The death of a man at the Broadwater Mansion in Upper Marlboro has led to a temporary halt on future parties at the property owned by former state senator Tommy Broadwater and is raising questions about oversight of for-profit house parties.
Kevin Sehinde Akinfeleye, 22, of Lanham was found dead at the bottom of the swimming pool at the mansion during a party July 31. Police said the apparent cause of death was drowning and no signs of foul play were apparent.
The incident at the party, at which off-duty uniformed Prince George's County police officers worked as security, has sparked an internal affairs investigation and a ban on off-duty county police working security at house parties.
The county Department of Environmental Resources threatened to shut down any future parties at the mansion unless Broadwater, who has owned the property since 1995, according to county records, files for permits to operate the home as a for-profit venue. Broadwater does not live at the property, according to property records.
Broadwater, who served as senator from 1974 until 1983, when he was convicted of food stamp fraud and spent four months in federal prison, said a $20-per-ticket event scheduled for Saturday night, the 8th annual Crab and Splash party, was canceled. Tickets for Broadwater Mansion parties are sold at DTLR, a Hanover-based shoe and clothing chain, but party organizers announced Thursday on Twitter that the event was postponed.
Brad Goshen, the assistant associate director for the property standards division of DER, said that if a home or property holds an event to which tickets are sold, the owner is required to obtain a use-and-occupancy permit. During the permit process, DER examines the property and its site plan and determines, among other factors, the maximum capacity for an event and safety measures.
“Basically, if it's open to the general public and a fee is charged, it's considered a commercial event for profit,” Goshen said.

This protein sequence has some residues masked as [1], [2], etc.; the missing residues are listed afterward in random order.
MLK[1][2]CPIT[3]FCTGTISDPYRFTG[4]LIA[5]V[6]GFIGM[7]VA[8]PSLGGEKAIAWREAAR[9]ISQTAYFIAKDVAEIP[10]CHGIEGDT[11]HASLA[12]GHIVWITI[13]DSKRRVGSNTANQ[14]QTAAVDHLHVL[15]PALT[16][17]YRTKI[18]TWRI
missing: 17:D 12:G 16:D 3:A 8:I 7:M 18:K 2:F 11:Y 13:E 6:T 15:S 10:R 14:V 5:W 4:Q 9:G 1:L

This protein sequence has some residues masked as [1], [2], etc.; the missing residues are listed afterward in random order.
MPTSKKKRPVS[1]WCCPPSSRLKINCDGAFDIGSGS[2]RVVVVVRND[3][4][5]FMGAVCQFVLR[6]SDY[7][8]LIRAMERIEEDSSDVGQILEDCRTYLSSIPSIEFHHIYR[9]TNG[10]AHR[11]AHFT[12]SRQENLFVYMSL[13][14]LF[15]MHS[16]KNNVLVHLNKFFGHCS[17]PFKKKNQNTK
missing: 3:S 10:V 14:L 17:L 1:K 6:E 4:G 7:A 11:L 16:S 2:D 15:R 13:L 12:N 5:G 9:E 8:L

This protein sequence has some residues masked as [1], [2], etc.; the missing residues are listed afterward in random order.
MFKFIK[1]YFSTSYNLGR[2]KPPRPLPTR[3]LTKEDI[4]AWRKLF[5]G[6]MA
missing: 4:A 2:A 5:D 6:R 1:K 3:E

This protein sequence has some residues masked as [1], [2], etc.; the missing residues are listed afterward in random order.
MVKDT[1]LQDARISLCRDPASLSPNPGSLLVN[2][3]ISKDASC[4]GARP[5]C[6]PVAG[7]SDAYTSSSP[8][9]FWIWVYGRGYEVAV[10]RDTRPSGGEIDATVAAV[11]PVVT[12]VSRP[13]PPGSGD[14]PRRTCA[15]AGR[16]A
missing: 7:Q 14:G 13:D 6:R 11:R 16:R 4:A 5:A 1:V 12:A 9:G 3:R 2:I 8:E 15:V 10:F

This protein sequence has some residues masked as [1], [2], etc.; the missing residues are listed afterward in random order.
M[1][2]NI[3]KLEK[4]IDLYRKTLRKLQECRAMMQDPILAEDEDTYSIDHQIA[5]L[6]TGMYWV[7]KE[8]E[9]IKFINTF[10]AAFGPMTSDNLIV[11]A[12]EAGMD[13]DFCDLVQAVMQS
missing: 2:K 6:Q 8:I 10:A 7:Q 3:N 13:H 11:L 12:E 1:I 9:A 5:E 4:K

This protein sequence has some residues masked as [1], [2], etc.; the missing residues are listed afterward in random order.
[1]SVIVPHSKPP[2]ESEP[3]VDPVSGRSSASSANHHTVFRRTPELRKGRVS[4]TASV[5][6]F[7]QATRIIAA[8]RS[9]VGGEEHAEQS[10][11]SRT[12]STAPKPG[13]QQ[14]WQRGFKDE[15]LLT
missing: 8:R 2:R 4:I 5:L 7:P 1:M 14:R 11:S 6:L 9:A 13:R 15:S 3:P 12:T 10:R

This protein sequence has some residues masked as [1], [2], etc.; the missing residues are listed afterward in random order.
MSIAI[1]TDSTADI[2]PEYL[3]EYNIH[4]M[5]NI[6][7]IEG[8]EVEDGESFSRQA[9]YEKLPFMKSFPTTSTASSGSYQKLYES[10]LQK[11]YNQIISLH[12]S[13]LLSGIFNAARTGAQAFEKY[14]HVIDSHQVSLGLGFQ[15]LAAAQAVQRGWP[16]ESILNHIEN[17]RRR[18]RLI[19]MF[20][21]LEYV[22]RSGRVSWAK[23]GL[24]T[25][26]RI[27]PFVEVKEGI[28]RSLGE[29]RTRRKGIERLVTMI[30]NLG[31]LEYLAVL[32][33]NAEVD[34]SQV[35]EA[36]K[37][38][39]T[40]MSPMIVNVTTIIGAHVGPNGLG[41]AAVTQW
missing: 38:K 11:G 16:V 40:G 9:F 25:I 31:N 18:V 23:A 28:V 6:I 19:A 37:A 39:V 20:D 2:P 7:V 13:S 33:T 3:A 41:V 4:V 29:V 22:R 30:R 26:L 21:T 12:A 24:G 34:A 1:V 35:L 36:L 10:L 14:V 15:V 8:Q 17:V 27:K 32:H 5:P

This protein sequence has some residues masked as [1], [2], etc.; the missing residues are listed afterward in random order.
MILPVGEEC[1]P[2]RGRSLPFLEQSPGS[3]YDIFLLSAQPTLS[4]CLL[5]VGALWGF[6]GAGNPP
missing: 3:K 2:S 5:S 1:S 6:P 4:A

The Broadwater Mansion property, located in the 4200 block of U.S. Route 301 — about four miles south of a Prince George's County police station and about two miles from the County Administration Building — is routinely rented out to groups who throw parties, but Goshen said Broadwater has never applied for such a permit. The mansion has hosted for-profit parties for at least two years, according to Internet searches, but Carol Terry, a spokeswoman for DER, said there is no provision that allows the agency to retroactively penalize property owners for “events that were held without the county's knowledge.”
“If it appears that another event is being planned, appropriate enforcement activities will be taken,” Terry said in a statement.
DER officials were unable to answer questions by press time regarding penalties for violations or whether there is a procedure for checking on house parties.
County Councilman Mel Franklin (D-Dist. 9) of Upper Marlboro, whose district includes the mansion, said for-profit house parties need to be better regulated.
“If house parties that sell tickets are required to get permits and they're not doing so, we need to crack down on them,” Franklin said. “If we don't enforce the laws on the books, it doesn't make any sense to have them on the books.”
Franklin said that permits are vital in ensuring that incidents like the July 31 drowning do not happen.
“One of the reasons for permitting in the first place is that it allows the enforcement agency to make sure that the commercial business getting the permit is actually putting in place the right safeguards to protect the safety of residents,” he said.